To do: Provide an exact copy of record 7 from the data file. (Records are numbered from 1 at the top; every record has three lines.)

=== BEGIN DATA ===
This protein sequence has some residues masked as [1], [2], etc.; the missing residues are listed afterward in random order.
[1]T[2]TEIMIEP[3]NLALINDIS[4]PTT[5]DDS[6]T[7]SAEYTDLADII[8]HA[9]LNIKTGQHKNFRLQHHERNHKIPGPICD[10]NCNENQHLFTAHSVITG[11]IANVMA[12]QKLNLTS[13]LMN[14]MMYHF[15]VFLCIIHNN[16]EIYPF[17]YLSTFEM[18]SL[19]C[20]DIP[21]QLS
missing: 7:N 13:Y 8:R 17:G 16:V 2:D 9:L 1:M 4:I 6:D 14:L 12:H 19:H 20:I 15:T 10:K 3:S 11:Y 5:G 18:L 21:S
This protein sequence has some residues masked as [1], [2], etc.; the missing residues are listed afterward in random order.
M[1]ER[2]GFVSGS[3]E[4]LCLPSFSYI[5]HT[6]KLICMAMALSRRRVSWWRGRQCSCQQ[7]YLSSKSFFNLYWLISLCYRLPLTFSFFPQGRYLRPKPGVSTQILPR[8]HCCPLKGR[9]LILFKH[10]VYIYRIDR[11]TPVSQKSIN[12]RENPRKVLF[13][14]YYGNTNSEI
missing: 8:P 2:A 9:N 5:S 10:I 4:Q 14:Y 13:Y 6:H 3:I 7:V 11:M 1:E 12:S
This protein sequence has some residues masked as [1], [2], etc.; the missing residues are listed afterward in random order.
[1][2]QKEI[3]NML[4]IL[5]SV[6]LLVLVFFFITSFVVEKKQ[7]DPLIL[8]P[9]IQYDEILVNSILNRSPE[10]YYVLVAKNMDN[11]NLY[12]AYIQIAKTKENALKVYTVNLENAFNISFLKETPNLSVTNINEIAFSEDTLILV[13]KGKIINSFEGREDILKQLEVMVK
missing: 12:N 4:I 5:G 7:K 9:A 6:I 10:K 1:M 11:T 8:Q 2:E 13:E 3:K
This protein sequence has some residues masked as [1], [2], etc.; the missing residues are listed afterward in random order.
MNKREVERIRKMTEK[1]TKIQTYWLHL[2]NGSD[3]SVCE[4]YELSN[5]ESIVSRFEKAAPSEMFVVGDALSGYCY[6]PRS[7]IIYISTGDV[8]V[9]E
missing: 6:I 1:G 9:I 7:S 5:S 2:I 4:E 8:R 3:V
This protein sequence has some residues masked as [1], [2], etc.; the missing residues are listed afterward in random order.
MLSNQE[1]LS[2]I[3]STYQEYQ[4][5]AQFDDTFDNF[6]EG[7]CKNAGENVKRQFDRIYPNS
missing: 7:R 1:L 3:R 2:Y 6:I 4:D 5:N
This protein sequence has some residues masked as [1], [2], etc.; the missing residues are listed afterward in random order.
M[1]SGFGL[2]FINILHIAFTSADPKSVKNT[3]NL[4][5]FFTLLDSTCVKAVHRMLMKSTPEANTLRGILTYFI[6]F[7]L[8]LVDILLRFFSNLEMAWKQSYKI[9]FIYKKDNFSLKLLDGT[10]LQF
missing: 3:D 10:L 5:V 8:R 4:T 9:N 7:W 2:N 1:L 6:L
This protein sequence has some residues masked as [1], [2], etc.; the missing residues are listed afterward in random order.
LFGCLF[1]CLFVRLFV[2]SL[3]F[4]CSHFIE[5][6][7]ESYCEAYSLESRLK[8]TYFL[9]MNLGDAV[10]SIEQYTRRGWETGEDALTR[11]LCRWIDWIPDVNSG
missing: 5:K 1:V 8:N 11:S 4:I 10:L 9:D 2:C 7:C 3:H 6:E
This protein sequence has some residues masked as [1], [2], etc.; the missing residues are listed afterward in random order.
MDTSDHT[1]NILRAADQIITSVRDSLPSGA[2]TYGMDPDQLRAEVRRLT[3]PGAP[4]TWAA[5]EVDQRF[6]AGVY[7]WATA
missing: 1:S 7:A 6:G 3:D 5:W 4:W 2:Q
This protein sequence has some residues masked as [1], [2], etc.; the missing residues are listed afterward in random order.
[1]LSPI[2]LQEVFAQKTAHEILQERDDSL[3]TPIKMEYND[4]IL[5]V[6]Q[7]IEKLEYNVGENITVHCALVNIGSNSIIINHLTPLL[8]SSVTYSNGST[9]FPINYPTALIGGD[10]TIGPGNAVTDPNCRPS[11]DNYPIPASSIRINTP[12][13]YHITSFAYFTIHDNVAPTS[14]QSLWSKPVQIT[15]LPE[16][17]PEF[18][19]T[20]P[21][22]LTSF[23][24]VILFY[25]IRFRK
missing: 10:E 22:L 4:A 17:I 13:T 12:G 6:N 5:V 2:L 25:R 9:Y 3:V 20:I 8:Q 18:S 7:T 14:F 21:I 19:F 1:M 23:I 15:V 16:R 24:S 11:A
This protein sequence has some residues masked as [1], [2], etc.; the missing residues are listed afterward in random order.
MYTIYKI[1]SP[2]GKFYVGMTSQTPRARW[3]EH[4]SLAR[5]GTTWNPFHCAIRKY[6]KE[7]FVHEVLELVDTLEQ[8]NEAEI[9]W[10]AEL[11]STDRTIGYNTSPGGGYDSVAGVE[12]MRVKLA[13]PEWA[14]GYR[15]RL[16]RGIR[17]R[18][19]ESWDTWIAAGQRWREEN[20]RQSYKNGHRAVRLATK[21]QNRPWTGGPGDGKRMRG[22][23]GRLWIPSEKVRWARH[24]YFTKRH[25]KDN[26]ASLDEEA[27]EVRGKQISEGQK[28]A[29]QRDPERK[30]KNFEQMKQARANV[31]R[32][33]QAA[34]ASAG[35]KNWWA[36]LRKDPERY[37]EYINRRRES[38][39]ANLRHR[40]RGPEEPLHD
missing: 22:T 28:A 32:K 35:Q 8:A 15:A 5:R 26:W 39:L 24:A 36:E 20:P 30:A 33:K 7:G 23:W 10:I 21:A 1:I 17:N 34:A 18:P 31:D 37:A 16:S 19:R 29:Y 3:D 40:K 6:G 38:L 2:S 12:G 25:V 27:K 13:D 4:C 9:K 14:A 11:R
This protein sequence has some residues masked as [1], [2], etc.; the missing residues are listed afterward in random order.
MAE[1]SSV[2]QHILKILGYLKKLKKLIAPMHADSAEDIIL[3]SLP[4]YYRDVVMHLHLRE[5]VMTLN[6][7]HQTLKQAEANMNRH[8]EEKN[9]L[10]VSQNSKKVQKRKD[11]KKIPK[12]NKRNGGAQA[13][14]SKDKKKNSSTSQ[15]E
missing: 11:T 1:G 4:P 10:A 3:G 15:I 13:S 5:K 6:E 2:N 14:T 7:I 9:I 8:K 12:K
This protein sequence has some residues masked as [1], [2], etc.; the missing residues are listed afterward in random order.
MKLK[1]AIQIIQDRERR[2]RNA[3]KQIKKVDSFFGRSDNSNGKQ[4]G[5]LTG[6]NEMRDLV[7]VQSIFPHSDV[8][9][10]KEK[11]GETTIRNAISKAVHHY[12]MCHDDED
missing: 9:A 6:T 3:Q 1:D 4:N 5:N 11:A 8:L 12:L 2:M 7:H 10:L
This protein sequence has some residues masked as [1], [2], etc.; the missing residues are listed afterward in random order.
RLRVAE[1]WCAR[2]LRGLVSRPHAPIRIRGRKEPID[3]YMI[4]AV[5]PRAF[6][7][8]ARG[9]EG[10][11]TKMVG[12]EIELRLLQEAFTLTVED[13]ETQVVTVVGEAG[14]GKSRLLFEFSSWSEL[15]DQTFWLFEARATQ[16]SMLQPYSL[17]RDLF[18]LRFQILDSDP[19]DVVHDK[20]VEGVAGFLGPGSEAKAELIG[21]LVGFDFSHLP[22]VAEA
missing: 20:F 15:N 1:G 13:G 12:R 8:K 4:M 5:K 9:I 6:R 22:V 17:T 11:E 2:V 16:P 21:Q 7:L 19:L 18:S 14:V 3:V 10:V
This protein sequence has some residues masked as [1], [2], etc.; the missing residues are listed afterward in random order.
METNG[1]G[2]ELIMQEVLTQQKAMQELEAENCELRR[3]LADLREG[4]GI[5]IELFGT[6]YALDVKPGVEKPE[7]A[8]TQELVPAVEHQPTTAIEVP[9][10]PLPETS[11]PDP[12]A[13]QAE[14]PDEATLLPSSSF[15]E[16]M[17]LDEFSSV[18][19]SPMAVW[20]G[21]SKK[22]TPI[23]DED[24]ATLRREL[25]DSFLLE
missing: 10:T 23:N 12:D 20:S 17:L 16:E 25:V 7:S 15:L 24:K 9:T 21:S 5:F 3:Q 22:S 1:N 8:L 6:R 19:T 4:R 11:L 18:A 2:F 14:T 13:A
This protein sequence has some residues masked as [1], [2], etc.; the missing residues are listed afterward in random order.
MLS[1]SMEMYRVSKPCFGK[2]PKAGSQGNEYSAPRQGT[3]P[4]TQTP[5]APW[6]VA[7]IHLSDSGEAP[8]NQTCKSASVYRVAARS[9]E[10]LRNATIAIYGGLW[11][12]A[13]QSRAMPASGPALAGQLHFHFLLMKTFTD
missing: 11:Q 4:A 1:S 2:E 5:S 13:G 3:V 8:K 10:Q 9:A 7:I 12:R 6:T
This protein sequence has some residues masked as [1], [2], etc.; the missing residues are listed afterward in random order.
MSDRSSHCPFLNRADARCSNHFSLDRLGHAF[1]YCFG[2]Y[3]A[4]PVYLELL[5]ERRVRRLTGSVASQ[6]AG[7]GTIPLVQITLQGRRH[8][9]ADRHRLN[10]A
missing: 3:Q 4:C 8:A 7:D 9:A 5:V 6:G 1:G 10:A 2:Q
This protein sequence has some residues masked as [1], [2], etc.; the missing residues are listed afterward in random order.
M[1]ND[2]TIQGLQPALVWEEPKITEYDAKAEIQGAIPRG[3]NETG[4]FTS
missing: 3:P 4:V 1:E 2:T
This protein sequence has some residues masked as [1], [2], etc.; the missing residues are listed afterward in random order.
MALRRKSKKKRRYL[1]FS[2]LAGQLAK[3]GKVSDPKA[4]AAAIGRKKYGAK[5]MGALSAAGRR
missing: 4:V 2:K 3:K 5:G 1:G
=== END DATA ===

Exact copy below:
This protein sequence has some residues masked as [1], [2], etc.; the missing residues are listed afterward in random order.
LFGCLF[1]CLFVRLFV[2]SL[3]F[4]CSHFIE[5][6][7]ESYCEAYSLESRLK[8]TYFL[9]MNLGDAV[10]SIEQYTRRGWETGEDALTR[11]LCRWIDWIPDVNSG
missing: 5:K 1:V 8:N 11:S 4:I 10:L 9:D 2:C 7:C 3:H 6:E